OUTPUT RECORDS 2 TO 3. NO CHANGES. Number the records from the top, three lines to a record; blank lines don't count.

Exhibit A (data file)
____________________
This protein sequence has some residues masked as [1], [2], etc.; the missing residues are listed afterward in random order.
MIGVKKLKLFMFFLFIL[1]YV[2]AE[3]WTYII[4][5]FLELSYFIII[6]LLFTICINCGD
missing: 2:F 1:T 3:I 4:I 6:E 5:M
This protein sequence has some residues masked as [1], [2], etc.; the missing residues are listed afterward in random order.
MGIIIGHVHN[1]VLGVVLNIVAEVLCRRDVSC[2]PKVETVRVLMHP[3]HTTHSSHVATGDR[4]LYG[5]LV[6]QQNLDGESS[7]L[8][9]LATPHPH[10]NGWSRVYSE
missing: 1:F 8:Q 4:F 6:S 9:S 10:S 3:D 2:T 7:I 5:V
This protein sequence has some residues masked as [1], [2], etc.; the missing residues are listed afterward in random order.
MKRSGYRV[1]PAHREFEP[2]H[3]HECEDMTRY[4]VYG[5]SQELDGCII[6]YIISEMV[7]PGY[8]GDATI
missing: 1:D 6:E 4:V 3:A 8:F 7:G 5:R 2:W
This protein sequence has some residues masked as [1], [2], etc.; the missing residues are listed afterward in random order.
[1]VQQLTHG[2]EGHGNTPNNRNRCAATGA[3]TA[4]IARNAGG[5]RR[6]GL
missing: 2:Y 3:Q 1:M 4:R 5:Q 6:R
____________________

This protein sequence has some residues masked as [1], [2], etc.; the missing residues are listed afterward in random order.
MGIIIGHVHN[1]VLGVVLNIVAEVLCRRDVSC[2]PKVETVRVLMHP[3]HTTHSSHVATGDR[4]LYG[5]LV[6]QQNLDGESS[7]L[8][9]LATPHPH[10]NGWSRVYSE
missing: 1:F 8:Q 4:F 6:S 9:S 10:S 3:D 2:T 7:I 5:V
This protein sequence has some residues masked as [1], [2], etc.; the missing residues are listed afterward in random order.
MKRSGYRV[1]PAHREFEP[2]H[3]HECEDMTRY[4]VYG[5]SQELDGCII[6]YIISEMV[7]PGY[8]GDATI
missing: 1:D 6:E 4:V 3:A 8:F 7:G 5:R 2:W